WATCH | Weidemann's family cheers her on from home:
It was the 22-year-old's Olympic debut. And she underperformed.
She finished seventh in the 3,000m and sixth in the 5,000m, to go along with the fourth-place finish in the team pursuit.
"I have some unresolved goals from the last Games. I don't feel I skated to my potential," Weidemann told CBC Sports.
She used the disappointment of that first big athletic stage experience to motivate her throughout the journey to the Beijing Games.
But there were hurdles Weidemann and many more of the speed skating team could have never predicted.
The pandemic had obviously derailed their training plans in unimaginable ways — but perhaps equally as jarring was the shutting down of the oval leading into last season due to maintenance issues.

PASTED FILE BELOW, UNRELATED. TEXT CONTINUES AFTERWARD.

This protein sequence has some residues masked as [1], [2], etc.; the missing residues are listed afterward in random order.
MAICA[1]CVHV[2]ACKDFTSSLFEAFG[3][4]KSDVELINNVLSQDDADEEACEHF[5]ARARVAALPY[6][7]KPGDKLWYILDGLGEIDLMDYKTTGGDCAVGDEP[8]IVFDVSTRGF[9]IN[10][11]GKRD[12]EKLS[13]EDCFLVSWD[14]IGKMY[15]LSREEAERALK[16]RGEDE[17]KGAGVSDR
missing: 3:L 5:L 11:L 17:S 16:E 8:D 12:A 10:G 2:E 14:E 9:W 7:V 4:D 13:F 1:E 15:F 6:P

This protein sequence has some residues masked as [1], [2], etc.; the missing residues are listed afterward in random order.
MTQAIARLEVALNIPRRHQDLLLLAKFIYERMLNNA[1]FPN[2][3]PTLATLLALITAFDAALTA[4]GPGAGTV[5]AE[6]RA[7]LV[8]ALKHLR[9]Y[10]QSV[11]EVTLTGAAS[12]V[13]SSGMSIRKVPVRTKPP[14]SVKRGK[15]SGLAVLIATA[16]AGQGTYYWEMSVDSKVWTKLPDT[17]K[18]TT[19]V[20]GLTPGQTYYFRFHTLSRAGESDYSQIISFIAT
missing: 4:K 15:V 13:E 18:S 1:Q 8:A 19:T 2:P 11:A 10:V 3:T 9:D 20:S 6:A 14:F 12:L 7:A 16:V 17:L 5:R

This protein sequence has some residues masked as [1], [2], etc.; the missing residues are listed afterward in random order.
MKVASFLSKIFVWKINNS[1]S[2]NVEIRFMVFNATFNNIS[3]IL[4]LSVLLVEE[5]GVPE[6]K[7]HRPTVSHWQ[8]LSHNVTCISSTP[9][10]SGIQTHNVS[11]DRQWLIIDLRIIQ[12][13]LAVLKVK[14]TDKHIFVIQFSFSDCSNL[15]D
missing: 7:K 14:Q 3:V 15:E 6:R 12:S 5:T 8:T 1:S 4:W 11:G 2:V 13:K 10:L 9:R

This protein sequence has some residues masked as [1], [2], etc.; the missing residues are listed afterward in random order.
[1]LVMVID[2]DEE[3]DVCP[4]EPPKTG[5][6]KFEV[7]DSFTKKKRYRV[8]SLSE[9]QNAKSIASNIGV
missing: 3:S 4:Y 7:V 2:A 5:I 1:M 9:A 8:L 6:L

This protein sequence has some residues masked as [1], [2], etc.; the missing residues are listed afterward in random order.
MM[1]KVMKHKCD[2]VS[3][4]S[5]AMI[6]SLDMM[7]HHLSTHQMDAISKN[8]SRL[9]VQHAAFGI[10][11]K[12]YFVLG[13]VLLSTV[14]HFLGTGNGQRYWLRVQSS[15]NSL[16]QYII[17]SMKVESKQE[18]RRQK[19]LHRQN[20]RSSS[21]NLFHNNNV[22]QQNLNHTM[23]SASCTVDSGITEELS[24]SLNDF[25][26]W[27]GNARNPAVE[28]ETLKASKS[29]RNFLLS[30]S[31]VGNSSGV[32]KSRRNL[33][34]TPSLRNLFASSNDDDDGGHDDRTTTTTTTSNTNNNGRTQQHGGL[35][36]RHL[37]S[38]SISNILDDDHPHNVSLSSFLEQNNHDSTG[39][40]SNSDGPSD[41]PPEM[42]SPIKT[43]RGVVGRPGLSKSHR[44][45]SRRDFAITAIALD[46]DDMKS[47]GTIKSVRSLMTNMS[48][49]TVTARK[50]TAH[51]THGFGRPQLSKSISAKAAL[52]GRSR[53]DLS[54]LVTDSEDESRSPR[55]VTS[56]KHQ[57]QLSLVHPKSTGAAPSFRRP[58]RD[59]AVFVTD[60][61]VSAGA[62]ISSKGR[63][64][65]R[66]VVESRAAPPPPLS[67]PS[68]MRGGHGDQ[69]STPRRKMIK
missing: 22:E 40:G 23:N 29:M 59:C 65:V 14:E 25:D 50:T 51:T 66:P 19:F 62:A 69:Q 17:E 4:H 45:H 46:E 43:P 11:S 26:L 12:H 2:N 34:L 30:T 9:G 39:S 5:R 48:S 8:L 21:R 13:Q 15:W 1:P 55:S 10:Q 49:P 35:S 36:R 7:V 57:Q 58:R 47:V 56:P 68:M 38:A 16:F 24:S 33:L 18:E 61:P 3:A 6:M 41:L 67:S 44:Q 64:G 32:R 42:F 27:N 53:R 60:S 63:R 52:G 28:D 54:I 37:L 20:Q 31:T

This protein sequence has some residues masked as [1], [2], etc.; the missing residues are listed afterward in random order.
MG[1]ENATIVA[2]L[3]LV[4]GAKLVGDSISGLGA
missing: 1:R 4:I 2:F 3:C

It forced the Canadian speed skaters to get creative and get outside.
Weidemann, Blondin and Maltais and many more on the speed skating team trained on the outdoor oval in Red Deer, Alta., as well as Gap Lake, near Calgary, just to get some valuable ice time. It made for stunning scenes but wasn't particularly great for the high-performance training they were used to.
Weidemann, who's from Ottawa, embraced the experience.
"I actually really, really enjoyed skating outside. It was cold sometimes, but I grew up skating outside in Ottawa. It felt like home to me," Weidemann told CBC Sports last season.
"We never race outside anymore. So I can take those aspects and then come inside and in some ways it's making it feel really easy because I've been doing this harder work outside."